Creating a diverse shortlist

Creating a diverse shortlist

As we come to the end of our three-part series dedicated to D&I, I wanted to round it off talking about diverse candidate shortlists and how you can start to implement what you’ve learned and put it into practice!

Here’s a quick recap on what we’ve spoken about so far relating to D&I:

  • The basics: Creating internal initiatives should be the first step before you start implementing any external services to clients
  • Talking about D&I with clients and candidates: Once you have started making efforts internally, you can start to build your confidence and engage in conversations with candidates and clients. From a client perspective, this is a great way to gauge gaps in the market and how you can service them uniquely relating to D&I

Today, we’re going to encompass everything we’ve spoken about in the last two editions, and give you some advice on how to create a diverse shortlist for clients!

Step 1: Ensure that you and your client are on the same page

When looking at D&I, it’s important to ensure that you and your clients are aligned on expectations, as well as the process that you’re going to run.

Unfortunately, there will be clients out there who won’t focus on D&I, and in this situation, you are better off-putting your efforts in with clients who are committed and actively want to have a diverse workforce.

Before you spend time and resources creating diverse shortlists, make sure that your client wants this, and that they are completely on board with your process. Once you have this process signed off, you can simply repeat it each time you work with each client.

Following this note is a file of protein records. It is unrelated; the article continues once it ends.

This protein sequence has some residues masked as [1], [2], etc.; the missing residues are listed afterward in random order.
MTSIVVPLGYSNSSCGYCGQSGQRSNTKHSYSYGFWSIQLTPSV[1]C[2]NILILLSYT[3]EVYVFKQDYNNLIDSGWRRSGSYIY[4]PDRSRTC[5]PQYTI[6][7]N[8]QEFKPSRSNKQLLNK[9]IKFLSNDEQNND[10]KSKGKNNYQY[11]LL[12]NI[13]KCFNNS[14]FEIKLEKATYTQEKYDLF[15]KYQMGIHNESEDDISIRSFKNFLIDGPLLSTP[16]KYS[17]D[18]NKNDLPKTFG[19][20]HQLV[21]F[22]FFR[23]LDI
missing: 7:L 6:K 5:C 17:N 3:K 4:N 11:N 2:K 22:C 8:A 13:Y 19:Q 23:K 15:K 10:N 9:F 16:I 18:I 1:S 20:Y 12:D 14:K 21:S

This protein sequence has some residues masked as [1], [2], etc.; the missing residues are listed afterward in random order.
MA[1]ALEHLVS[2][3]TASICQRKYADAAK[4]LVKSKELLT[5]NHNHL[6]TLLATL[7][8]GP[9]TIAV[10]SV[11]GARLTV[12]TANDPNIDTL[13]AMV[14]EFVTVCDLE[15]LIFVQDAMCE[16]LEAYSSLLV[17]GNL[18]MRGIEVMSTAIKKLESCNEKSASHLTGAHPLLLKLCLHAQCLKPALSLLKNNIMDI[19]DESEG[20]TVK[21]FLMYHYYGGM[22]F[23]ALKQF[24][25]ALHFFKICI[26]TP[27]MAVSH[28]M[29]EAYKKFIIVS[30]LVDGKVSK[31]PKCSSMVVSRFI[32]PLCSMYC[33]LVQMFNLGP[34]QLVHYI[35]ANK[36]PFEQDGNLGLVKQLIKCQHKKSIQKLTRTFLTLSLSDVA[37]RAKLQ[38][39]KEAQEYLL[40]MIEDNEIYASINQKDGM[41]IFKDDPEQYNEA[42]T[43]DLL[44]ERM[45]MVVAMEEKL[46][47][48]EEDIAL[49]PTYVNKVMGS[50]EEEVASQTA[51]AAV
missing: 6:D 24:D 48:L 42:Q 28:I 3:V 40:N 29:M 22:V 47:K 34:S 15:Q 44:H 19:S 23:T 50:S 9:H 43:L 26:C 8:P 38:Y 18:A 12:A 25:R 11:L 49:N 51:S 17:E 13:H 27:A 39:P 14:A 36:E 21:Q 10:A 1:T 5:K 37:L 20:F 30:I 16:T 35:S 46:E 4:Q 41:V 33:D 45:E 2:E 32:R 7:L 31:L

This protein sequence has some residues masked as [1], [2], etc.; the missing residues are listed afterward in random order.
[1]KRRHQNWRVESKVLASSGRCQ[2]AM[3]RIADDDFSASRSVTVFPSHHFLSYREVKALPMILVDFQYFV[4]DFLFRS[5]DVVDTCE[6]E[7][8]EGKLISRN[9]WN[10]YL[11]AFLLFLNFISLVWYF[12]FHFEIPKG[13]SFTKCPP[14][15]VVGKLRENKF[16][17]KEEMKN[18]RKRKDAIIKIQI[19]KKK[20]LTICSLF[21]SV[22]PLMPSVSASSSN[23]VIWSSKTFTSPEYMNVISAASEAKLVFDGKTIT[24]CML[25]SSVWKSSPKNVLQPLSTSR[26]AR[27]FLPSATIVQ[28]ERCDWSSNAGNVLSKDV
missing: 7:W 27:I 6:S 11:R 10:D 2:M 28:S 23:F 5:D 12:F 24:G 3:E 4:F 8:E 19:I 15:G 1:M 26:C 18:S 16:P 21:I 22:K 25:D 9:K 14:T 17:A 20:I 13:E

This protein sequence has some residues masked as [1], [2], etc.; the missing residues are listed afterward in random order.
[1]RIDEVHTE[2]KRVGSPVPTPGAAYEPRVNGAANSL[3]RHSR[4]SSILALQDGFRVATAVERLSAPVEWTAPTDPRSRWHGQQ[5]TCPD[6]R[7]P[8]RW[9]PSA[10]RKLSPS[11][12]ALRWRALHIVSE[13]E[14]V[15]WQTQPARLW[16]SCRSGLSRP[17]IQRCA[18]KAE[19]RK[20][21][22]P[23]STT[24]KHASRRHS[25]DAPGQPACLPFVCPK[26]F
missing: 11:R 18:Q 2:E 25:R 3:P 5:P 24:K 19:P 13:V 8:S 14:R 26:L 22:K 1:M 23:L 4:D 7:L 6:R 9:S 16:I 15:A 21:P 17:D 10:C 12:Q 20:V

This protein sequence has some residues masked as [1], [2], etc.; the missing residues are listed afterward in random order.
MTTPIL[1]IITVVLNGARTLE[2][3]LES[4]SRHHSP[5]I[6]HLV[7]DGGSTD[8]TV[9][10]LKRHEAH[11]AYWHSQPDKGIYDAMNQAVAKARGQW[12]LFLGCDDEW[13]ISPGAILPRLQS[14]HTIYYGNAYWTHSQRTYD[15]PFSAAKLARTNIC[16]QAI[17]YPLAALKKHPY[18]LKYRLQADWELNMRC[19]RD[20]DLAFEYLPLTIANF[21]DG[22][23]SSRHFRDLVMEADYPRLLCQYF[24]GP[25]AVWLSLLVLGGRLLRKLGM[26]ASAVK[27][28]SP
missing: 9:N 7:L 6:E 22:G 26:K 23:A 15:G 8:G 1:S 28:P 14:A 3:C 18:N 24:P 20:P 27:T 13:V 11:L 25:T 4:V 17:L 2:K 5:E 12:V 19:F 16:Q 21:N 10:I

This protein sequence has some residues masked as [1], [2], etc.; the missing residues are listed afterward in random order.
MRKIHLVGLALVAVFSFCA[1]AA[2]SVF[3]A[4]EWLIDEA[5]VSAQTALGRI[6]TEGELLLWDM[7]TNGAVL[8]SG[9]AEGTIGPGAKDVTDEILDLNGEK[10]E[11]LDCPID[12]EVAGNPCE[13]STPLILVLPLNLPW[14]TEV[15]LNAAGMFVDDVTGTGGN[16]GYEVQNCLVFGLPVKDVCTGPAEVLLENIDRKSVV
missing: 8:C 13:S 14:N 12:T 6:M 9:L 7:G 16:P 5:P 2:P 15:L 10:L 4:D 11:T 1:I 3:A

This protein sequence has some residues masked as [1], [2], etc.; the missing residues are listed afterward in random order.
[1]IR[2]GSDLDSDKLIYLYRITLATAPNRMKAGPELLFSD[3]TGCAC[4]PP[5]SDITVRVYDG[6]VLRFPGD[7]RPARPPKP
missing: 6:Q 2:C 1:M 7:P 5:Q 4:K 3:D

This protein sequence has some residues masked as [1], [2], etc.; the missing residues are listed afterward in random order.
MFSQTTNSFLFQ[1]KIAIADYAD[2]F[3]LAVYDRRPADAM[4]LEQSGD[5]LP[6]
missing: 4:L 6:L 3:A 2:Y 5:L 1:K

Step 2: Audit your job adverts

Believe it or not, vocabulary can affect how diverse your candidate pool is, purely from how you are positioning a job advert. Particularly with leadership roles, masculine language is present, thus deterring candidates who respond better to gender-neutral or feminine language,

This vocabulary extends to how you communicate on the phone with prospective candidates, so ensuring that you are using neutral vocabulary is one of the best ways to attract a diverse candidate pool.

A great resource on neutral language can be found here, which explains the statistics behind this as well as some examples you can use. Google also introduced a feature in May which shows gender-neutral language in Google Docs. You can read the full article here.

Step 3: Target sources where diverse candidates are

It can be easy to slip into tried and tested methods of recruiting, such as referrals or using the same job boards to connect with candidates.

Spending time to connect with diverse groups (for example, women in tech groups on LinkedIn) can be a great way to ensure that you are doing your best to reach as many candidates as possible.

If you are struggling to find these spaces online, start talking to candidates and find out how you can get involved. This is the best way to start building relationships with new candidates who are passionate about D&I.

Step 4: Make suggestions to the client to make the role more inclusive

Diversity can’t be achieved without inclusion, and vice versa, so working closely with your clients to ensure that they are offering an inclusive role is crucial.

A simple change such as allowing remote working, or accepting overseas candidates can be a great way to ensure that they are creating diverse and inclusive opportunities.

It’s important as a recruiter to educate clients that they will struggle to achieve diversity unless they are flexible with what they offer.

Step 5: Track your efforts as part of your service

Data is incredibly powerful, and it’s a transparent way of seeing how diverse your candidate shortlists really are. It’s important to track your performance, as well as giving your client a monthly (or quarterly) report detailing your efforts.

This is the best way to see how your current process is going, and shows you where there will be room for improvement.

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